From Buddhist canteens to KFC's green nuggets, if you haven't heard of the former, you would have undoubtedly seen the latter. And if not, how about Starbucks' Beyond Meat pastas, salads or wraps? The rise of Oatly, the alternative milk brand, or Z-rou, the alternative meat brand from Shanghai? It's not speculation anymore. It is a fact: Veganism has been carving its own presence in China and the market is growing.
The journey of Carrie Davies in Hangzhou has been nothing short of representative of that: carving her way to build an entire community of vegans and vegetarians in the city.
Carrie Davies is a Canadian freelance communications and operations consultant who has been in Hangzhou for five years. Most people in Hangzhou would know her as the mother of the Vegan and Vegetarian community in the city. A well-deserved title, if you ask me. "Back in Canada, a lot of people are vegans. Everyone is pretty supportive so it is not that hard to be vegan there". When she arrived in Hangzhou, however, it was quite different.
Prior to Hangzhou, Carrie spent a few years in Taipei, which is known as one of Asia's top destinations for vegans, where Carrie was surrounded by Buddhists and people who enjoyed vegan food. The city, having its big vegan culture, has left an important mark on Carrie's life. She'd meet up for meditation groups and then have vegan food. She was surrounded by a community that, though wasn't specifically a vegan community, perfectly suited vegan culture.
Upon her arrival in Hangzhou, it was in search of other vegan fellows and more vegan restaurants that she ended up building the HZ Vegetarian & Vegan group.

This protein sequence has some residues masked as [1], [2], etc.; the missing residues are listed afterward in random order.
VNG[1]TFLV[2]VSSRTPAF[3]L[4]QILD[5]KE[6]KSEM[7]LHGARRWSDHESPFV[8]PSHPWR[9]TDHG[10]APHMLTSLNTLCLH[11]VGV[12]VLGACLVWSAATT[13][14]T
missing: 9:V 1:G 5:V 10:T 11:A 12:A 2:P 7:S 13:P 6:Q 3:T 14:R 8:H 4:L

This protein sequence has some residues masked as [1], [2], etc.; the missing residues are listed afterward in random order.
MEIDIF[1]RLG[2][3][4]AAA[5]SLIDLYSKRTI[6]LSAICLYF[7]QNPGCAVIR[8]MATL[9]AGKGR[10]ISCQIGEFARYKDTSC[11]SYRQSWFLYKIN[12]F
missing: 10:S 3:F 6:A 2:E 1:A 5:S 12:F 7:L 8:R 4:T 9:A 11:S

The meet-ups made the group grow: People invited their friends, people kept coming to the events. Within a year, the group reached 500 people.
Carrie would host different kinds of meet-ups. She is dedicated to not making them "just about eating" so everyone feels more comfortable. "I always try to combine food with some scenery and some movement", she explains. During some events, they would have a walk before having a meal, or she'd host a potluck during which people would introduce what they have made and the story behind it.
The diversity of the community is one of its pride as well: it brings together people from more than 40 countries with different backgrounds. Some of them would make their own vegan products, from hand cream to baked goods. It has become a platform for people to share what they do, as well as their discoveries.
As there are fewer and fewer events due to the COVID-19 measures, Carrie maintains the flow of information in the group where its members would ask questions and get answers. They would also share recommendations there.
Looking forward, Carrie is working on a new project at the moment that combines fitness and vegan culture. If her success in building the community by herself tells us anything, it's that we can be sure that her next project would definitely be something we won't want to miss.